Then it grew to include my daughter’s friends. She was quite proud of her mom and told her friends about my blog. I am sure they checked it out, just to be polite, because they are such nice young women!

However, I think they kept returning to the blog because they loved to read stories about my daughter and then tease and embarrass her. This was when they were in high school. Over the past 2 years they have moved onto university and have just recently moved out of residence and into their own apartments. Now they are interested in cooking, so they read the blog for recipes. And they have told their friends about it. So a big shout out to all my girls at McGill, Queens, Emerson and Ryerson!

My daughter’s best friend, spent many hours at our home when they were in high school. She loved eating at our house, especially when I made peanut butter bark, as her brother has a peanut allergy, so she couldn’t have it at home. Once she moved into her own apartment, she began asking me for recipes. She has turned out to be a wonderful cook (one minor mishap with vegetarian chili – but we won’t talk about that). She became obsessed with my galettes (free form tarts) and in May she made a Roasted Tomato and Gruyère Galette for her mom for Mother’s day and told me it was one of her proudest moments! It makes me so happy to see the next generation taking an interest in cooking and baking.

My sons, by the way, do not tell anyone their mother is a blogger. The oldest, probably for fear that his friends will read something humiliating about him, and the youngest because he can’t imagine his mother has time for anything but him!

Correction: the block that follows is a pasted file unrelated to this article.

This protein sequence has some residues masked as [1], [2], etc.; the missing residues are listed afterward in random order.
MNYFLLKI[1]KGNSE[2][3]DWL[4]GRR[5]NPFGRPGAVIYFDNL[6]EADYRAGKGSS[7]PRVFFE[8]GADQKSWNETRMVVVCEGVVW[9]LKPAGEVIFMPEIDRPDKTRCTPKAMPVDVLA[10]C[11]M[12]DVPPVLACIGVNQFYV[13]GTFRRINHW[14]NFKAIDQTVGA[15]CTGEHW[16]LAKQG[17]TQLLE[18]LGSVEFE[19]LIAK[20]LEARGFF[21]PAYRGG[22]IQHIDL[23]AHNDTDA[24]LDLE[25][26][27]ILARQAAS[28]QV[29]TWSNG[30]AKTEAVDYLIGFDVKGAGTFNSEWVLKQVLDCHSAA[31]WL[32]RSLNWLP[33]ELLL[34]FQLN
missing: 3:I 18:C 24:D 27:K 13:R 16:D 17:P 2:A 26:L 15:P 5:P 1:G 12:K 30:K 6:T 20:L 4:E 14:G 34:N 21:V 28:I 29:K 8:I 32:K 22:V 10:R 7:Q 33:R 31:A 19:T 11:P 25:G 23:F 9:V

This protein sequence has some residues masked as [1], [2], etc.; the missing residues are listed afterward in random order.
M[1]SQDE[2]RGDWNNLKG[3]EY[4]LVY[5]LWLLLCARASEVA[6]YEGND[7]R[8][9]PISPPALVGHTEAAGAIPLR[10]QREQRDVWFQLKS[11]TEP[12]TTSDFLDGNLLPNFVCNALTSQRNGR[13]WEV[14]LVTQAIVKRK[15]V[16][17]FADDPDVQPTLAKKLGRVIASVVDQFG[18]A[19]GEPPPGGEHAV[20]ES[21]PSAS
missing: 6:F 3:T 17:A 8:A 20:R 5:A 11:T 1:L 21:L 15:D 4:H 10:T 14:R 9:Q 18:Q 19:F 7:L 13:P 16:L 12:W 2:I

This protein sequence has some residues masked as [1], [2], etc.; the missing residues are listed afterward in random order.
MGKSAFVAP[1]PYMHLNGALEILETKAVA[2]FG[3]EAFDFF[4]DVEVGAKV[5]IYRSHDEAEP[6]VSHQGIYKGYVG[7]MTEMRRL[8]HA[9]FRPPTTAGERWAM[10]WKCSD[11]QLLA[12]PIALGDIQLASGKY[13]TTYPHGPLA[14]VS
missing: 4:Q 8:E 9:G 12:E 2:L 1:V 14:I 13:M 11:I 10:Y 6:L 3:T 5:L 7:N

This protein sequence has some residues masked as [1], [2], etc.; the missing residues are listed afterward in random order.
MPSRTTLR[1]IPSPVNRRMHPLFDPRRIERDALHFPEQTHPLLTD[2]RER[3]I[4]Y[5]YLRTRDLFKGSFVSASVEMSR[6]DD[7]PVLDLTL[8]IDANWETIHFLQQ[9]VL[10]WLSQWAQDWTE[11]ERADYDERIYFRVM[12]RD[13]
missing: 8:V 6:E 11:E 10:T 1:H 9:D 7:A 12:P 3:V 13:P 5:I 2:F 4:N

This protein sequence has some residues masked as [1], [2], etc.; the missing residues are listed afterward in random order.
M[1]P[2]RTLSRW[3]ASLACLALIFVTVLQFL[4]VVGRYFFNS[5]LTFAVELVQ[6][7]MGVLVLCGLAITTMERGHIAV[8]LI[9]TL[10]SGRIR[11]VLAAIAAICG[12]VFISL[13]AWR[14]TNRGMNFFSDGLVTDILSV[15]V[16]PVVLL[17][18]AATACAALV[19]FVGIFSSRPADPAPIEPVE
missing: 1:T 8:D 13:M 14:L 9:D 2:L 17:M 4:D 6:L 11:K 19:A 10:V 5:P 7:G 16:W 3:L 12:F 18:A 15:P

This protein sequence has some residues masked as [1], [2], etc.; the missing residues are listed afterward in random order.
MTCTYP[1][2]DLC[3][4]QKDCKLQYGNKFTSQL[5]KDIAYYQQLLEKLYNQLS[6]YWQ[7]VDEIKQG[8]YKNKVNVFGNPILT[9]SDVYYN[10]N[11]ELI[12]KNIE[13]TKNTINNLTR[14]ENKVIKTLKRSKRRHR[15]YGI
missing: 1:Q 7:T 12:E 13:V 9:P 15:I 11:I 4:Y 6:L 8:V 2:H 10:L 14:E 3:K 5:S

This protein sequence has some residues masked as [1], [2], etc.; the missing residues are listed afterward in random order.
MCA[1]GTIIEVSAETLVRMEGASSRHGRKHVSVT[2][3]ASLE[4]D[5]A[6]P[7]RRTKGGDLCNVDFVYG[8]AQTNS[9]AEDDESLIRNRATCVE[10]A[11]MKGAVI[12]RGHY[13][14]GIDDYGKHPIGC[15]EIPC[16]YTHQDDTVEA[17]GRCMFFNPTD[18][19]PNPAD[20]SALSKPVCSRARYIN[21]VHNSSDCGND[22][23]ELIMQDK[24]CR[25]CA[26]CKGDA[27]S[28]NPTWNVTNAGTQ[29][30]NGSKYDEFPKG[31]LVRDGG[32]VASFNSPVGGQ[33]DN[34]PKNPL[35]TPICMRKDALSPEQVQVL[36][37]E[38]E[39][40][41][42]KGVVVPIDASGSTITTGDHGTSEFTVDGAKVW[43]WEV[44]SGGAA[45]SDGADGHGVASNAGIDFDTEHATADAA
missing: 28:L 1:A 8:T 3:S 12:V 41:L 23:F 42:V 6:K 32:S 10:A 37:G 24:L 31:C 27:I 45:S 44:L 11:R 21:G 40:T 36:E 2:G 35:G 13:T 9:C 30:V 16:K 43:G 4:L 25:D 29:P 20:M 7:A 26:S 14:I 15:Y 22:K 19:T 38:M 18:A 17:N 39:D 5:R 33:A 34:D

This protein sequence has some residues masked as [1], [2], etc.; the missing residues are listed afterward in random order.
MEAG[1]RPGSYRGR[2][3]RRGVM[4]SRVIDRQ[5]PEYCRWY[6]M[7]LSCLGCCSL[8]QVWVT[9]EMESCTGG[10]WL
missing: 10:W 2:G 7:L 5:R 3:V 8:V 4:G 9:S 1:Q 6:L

Flushed with success at my recent venture into whole grains baking, I decided to try Kim Boyce’s Rustic Rye Dough and create a galette with that. In her book, “Good to the Grain”, Kim gives a lyrical description of this dough.

“The method for making this dough is similar to that for a rough puff pastry, a method I learned while working with Sherry Yard at Spago. It calls for letting a rough dough, made from chunks of butter and moist clumps of flour, rest in the refrigerator to give the gluten time to relax and the flour time to absorb the water. After an hour, the dough is rolled and folded a few times to create long “laminated” layers of butter throughout the dough, which give it its flakiness.”

Of course I waited to make the galette until my daughter’s galette obsessed friend was coming for a visit to the cottage. I filled the tart with spinach, corn, Asiago and provolone cheese and sliced tomatoes. The nutty flavour of the rye dough was perfect with that filling. Now of course my daughter’s friend wants to know how to make this, so here is a step by step tutorial, with video, to help her on her way.

Click here to print the recipe for Rustic Rye Dough .

Click here to print recipe for Asiago, Spinach, Corn and Tomato Galette